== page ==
Have you found good performance on tabular data with swap noise? I’m particularly interested in data augmentation techniques for tabular data myself.

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(Even Oldridge) #6

I’ve used it quite effectively in a denoising autoencoder, but in terms of the fastai tabular model it wasn’t as effective as I’d hoped. It does seem to improve things somewhat, but it adds another hyperparameter to tune, so its not a clear win.

I’d love to hear about what other methods you’ve used or heard about in the past. My main role right now is developing preprocessing and models for tabular data and working to improve their performance on the GPU side.

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#7

Cool. Yeah, I’ve had some success with DAEs and swap noise for categorical variables + random noise for continuous variables. Still nothing ground-breaking. I haven’t had time to put code to interpreters yet, but I’ve been ruminating a bit over augmenting training records with GANs. I think the same idea applies in CV but maybe it’s not worth the trouble because creating a good GAN by itself is so much trouble.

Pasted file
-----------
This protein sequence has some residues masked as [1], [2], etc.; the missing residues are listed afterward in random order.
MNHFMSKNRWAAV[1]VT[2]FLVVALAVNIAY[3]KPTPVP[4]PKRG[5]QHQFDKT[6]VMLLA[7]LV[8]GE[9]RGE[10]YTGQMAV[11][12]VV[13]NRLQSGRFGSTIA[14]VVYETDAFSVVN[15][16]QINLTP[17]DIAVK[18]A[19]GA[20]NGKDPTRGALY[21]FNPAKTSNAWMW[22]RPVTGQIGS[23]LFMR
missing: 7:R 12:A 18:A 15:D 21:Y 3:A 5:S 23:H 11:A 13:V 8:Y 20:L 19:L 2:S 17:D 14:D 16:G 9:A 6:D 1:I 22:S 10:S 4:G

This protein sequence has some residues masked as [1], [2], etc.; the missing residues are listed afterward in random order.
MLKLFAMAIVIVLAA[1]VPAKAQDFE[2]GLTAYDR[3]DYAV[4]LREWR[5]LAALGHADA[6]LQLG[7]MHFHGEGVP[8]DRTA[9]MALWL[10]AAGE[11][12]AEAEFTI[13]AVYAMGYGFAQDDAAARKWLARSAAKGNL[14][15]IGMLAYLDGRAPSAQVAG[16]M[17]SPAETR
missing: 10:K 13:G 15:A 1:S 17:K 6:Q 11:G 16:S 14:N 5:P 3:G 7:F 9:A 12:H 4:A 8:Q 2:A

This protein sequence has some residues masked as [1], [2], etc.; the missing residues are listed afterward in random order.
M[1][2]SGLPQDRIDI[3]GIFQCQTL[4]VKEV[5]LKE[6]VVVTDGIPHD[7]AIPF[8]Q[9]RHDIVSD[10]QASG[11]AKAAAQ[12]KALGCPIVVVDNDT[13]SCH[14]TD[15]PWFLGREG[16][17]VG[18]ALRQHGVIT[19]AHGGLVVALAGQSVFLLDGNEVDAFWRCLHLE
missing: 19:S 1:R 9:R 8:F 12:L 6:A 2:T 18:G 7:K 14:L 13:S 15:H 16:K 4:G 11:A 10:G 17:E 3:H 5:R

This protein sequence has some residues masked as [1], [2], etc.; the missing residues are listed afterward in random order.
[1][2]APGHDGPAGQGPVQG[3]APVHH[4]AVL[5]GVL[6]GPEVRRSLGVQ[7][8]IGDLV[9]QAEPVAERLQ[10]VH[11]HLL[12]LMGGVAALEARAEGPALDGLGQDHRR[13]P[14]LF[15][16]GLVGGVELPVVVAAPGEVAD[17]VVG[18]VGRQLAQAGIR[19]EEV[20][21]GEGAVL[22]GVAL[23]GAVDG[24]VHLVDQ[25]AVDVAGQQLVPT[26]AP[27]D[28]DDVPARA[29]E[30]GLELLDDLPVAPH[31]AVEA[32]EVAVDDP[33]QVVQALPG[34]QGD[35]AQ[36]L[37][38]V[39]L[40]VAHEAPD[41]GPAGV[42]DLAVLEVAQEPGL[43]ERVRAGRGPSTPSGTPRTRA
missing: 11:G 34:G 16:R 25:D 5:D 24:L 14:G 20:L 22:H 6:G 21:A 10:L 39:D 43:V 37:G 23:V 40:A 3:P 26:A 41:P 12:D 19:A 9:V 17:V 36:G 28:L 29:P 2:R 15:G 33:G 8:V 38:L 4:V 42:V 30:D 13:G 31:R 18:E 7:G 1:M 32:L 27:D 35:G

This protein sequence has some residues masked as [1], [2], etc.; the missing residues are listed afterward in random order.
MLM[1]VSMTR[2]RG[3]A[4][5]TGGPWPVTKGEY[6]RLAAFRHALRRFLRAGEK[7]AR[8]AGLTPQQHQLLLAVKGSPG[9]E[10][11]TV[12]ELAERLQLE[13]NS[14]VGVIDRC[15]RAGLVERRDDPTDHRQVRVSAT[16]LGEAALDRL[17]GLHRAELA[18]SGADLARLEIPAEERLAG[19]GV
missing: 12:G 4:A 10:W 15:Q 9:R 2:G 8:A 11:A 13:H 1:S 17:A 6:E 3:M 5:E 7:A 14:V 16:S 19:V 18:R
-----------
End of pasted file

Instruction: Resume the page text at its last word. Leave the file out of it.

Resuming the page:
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(Ivan) #8

Just tried it on food-101 (github).

Didn’t get much of a difference vs no augs on 224x224 / 1 cutmix’ed per batch of 128.

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(Less ) #9

Thanks for posting your results!
Question - how are you controlling the % split between images? I read in another paper that makes a big difference.
I only quickly looked at your github and you have a probability input coming in but it’s not used?
I’m thus wondering if the cutmix could end up frequently being so little of one image vs another (say 10% and 90%) that the 10% is not useful to learn from…
Anyway, I’m planning to setup and use it for a project shortly and will see what results I get and will post.

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(Ivan) #10

Problem was in my impl. Looks on-par with standard fast.ai aug results now

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(Jeremy Howard (Admin)) #11

This looks very similar to RICAP

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(Less ) #12

wow, good call - CutMix is basically identical except Cutmix uses 2 images, Ricap uses 4…that’s about the only difference I see from a quick read of RICAP.

Guess that means I can write a new paper on my brand new, highly innovative “Trimix” where I use 3 images :slight_smile:

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(Jeremy Howard (Admin)) #13